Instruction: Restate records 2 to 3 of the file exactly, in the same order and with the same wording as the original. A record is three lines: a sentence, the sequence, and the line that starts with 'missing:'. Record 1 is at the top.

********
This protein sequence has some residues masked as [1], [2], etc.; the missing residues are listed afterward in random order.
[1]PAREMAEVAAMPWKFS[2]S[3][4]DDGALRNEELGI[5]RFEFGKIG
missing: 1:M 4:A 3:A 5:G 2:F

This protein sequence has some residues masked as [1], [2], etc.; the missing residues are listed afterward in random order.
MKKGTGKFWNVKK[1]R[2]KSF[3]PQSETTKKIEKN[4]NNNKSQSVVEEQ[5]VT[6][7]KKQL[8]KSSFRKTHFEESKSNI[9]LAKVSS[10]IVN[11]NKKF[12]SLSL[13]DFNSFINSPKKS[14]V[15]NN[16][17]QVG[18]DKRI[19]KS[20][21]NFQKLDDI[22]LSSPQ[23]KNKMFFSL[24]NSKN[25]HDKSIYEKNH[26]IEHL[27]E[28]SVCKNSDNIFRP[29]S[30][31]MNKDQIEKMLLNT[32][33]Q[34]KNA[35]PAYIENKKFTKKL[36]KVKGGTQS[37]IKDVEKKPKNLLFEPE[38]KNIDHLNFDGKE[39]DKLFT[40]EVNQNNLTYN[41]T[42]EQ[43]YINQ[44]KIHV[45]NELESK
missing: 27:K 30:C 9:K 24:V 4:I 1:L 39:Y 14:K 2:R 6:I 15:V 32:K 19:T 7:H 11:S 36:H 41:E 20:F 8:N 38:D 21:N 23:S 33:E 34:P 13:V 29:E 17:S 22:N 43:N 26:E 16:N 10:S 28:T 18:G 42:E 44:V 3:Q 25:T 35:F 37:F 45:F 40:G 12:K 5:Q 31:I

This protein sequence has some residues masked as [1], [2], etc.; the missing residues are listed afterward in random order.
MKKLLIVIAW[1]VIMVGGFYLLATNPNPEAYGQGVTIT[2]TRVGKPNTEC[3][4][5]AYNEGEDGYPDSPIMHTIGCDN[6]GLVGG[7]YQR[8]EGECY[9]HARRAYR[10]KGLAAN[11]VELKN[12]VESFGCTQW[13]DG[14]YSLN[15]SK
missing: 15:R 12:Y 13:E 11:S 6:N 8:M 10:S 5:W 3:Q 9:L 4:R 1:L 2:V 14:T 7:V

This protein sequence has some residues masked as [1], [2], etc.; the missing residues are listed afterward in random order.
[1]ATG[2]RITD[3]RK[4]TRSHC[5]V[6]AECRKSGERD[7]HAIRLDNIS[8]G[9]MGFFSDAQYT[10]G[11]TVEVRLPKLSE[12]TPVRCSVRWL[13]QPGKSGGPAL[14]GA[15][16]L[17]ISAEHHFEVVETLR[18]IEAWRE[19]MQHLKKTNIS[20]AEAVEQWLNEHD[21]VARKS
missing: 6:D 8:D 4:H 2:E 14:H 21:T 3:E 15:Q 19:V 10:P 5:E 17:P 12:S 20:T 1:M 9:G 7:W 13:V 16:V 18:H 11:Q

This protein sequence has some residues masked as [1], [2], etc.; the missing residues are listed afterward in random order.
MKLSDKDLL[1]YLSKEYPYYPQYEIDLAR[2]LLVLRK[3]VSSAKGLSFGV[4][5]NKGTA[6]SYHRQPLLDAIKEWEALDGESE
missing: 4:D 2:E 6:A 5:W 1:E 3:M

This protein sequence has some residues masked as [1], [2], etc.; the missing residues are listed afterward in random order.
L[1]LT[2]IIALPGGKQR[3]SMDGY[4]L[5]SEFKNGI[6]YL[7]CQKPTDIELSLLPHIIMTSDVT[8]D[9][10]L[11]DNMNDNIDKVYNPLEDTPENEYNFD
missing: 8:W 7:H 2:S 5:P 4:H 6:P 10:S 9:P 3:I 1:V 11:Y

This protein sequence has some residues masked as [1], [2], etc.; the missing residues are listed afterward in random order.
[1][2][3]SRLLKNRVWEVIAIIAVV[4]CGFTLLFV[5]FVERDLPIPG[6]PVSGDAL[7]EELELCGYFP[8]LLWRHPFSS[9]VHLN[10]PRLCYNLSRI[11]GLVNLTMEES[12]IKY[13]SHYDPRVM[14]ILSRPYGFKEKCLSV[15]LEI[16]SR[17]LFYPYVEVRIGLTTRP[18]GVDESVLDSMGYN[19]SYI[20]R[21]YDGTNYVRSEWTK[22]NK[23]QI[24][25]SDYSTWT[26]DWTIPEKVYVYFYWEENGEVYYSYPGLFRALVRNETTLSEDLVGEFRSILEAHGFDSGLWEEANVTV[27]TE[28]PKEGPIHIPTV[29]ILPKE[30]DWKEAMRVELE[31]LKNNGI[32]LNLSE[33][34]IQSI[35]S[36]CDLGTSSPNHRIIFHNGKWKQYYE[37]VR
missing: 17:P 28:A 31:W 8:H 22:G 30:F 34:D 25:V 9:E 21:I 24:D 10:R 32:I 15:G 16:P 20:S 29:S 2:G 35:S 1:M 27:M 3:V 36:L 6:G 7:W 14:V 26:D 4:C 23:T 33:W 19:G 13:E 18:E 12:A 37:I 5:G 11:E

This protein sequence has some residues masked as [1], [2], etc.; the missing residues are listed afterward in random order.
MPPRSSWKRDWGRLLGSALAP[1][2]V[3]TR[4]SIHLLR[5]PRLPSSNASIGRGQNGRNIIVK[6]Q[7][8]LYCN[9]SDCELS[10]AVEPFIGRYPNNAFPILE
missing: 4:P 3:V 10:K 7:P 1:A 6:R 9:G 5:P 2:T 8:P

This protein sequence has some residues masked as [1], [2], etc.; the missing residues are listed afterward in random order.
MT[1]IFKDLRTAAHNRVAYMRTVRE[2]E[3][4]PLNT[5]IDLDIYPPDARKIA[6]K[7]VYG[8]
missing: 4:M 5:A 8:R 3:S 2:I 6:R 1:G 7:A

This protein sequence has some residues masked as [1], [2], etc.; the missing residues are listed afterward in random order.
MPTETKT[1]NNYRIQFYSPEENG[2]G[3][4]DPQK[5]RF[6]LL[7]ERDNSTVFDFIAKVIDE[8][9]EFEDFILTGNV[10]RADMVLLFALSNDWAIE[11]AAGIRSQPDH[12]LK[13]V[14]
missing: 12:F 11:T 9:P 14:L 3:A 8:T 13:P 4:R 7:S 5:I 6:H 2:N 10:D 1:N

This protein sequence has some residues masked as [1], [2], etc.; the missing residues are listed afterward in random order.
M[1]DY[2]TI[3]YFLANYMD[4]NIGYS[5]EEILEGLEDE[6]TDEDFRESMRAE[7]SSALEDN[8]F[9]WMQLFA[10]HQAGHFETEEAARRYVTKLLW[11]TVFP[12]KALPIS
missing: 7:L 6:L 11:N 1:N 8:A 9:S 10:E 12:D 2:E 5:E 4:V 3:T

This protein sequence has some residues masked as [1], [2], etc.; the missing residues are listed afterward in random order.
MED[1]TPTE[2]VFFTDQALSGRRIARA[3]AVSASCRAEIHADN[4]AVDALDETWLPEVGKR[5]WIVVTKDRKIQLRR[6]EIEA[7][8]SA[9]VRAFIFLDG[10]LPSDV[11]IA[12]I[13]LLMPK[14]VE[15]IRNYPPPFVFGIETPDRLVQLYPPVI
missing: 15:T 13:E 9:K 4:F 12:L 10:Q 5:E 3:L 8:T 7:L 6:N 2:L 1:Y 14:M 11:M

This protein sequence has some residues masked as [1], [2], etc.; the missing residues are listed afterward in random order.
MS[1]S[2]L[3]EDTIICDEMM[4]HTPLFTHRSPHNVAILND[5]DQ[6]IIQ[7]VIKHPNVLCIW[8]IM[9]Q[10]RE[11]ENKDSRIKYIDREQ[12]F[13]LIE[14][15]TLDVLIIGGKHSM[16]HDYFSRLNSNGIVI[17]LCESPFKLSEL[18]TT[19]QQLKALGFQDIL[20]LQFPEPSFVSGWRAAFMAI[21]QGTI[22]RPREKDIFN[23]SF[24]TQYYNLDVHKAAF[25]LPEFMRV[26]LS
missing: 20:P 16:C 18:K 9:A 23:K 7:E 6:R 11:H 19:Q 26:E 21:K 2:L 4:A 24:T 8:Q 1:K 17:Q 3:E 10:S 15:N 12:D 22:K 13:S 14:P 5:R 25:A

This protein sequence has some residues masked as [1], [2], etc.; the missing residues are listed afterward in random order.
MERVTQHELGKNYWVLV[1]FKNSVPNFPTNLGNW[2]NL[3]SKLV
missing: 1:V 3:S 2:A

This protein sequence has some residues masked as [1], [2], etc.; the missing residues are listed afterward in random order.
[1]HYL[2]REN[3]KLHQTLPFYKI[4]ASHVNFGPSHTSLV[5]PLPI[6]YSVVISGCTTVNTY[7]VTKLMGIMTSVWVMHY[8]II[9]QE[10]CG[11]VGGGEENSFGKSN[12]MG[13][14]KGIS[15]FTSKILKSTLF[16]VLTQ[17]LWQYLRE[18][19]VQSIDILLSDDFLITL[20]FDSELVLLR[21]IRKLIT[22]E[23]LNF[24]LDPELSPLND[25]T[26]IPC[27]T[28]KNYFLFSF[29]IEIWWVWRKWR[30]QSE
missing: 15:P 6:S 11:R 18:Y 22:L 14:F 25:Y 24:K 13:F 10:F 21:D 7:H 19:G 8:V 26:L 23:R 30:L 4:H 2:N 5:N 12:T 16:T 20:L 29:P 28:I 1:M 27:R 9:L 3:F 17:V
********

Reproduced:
This protein sequence has some residues masked as [1], [2], etc.; the missing residues are listed afterward in random order.
MKKGTGKFWNVKK[1]R[2]KSF[3]PQSETTKKIEKN[4]NNNKSQSVVEEQ[5]VT[6][7]KKQL[8]KSSFRKTHFEESKSNI[9]LAKVSS[10]IVN[11]NKKF[12]SLSL[13]DFNSFINSPKKS[14]V[15]NN[16][17]QVG[18]DKRI[19]KS[20][21]NFQKLDDI[22]LSSPQ[23]KNKMFFSL[24]NSKN[25]HDKSIYEKNH[26]IEHL[27]E[28]SVCKNSDNIFRP[29]S[30][31]MNKDQIEKMLLNT[32][33]Q[34]KNA[35]PAYIENKKFTKKL[36]KVKGGTQS[37]IKDVEKKPKNLLFEPE[38]KNIDHLNFDGKE[39]DKLFT[40]EVNQNNLTYN[41]T[42]EQ[43]YINQ[44]KIHV[45]NELESK
missing: 27:K 30:C 9:K 24:V 4:I 1:L 39:Y 14:K 2:R 6:I 15:V 32:K 19:T 7:H 11:S 36:H 41:E 20:F 8:N 38:D 21:N 23:S 33:E 34:P 13:V 29:E 17:S 22:N 43:N 26:E 16:N 10:S 28:T 18:G 42:E 44:V 3:Q 25:T 35:F 37:F 45:F 40:G 12:K 5:Q 31:I

This protein sequence has some residues masked as [1], [2], etc.; the missing residues are listed afterward in random order.
MKKLLIVIAW[1]VIMVGGFYLLATNPNPEAYGQGVTIT[2]TRVGKPNTEC[3][4][5]AYNEGEDGYPDSPIMHTIGCDN[6]GLVGG[7]YQR[8]EGECY[9]HARRAYR[10]KGLAAN[11]VELKN[12]VESFGCTQW[13]DG[14]YSLN[15]SK
missing: 15:R 12:Y 13:E 11:S 6:N 8:M 10:S 5:W 3:Q 9:L 4:R 1:L 2:V 14:T 7:V